Skip to content

Schakowsky Proposes Higher Tax Rates for Very High Earners

1 min readBy: Joseph Bishop-Henchman

Rep. Jan Schakowsky (D-IL), most recently a member of the President's Deficit Commission, has introduced legislation to impose higher income taxA tax is a mandatory payment or charge collected by local, state, and national governments from individuals or businesses to cover the costs of general government services, goods, and activities. rates on very high earners. The new rates under her proposal would be:

Income Bracket Marginal Income Tax Rate
>$1 million 45%
>$10 million 46%
>$20 million 47%
>$100 million 48%
>$1 billion 49%

Such huge rates on high incomes raises less than one might expect: $78 billion, compared to $956 billion for the rest of the income tax as a whole this year. Coupled with state income taxes, the marginal tax rateThe marginal tax rate is the amount of additional tax paid for every additional dollar earned as income. The average tax rate is the total tax paid divided by total income earned. A 10 percent marginal tax rate means that 10 cents of every next dollar earned would be taken as tax. for these individuals would mostly be over 50%. More partnerships and limited liability corporations, many of which are taxed at the individual income taxAn individual income tax (or personal income tax) is levied on the wages, salaries, investments, or other forms of income an individual or household earns. The U.S. imposes a progressive income tax where rates increase with income. The Federal Income Tax was established in 1913 with the ratification of the 16th Amendment. Though barely 100 years old, individual income taxes are the largest source of tax revenue in the U.S. rate, would end up paying rates higher than they would under the uncompetitively high-rate corporate income taxA corporate income tax (CIT) is levied by federal and state governments on business profits. Many companies are not subject to the CIT because they are taxed as pass-through businesses, with income reportable under the individual income tax. .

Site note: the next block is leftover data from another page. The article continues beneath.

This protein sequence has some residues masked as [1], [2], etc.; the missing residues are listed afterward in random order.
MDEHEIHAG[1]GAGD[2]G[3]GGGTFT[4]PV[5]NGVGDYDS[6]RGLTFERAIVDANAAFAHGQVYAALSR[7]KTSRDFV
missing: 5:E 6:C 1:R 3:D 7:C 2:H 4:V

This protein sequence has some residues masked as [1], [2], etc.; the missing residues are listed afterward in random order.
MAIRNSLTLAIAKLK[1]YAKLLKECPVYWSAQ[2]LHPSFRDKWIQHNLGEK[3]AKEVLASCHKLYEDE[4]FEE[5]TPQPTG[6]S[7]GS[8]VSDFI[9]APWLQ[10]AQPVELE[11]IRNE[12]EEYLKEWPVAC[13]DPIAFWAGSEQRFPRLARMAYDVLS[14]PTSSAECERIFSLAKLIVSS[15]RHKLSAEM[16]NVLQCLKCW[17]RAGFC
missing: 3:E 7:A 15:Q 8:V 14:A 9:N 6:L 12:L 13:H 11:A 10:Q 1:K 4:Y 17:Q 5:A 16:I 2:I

As the reaction to the Deficit Commission's report suggests, many on the left of the political spectrum measure tax code progressivity solely by what the top rates are. The fact that myriad deductions and credits go primarily to high-income earners, making the top rate a bit less important for those who can figure out how to game the tax code, doesn't seem to factor into the equation.

Schakowsky's bill is co-sponsored by Reps. Raul Grijalva (D-AZ), Rep. Keith Ellison (D-MN), Jesse Jackson, Jr. (D-IL), Rep. Donna Edwards (D-MD), Rep. Bob Filner (D-CA), Rep. Jerry Nadler (D-NY), Rep. Steve Cohen (D-TN), Rep. John Yarmuth (D-KY), and Rep. Peter DeFazio (D-OR).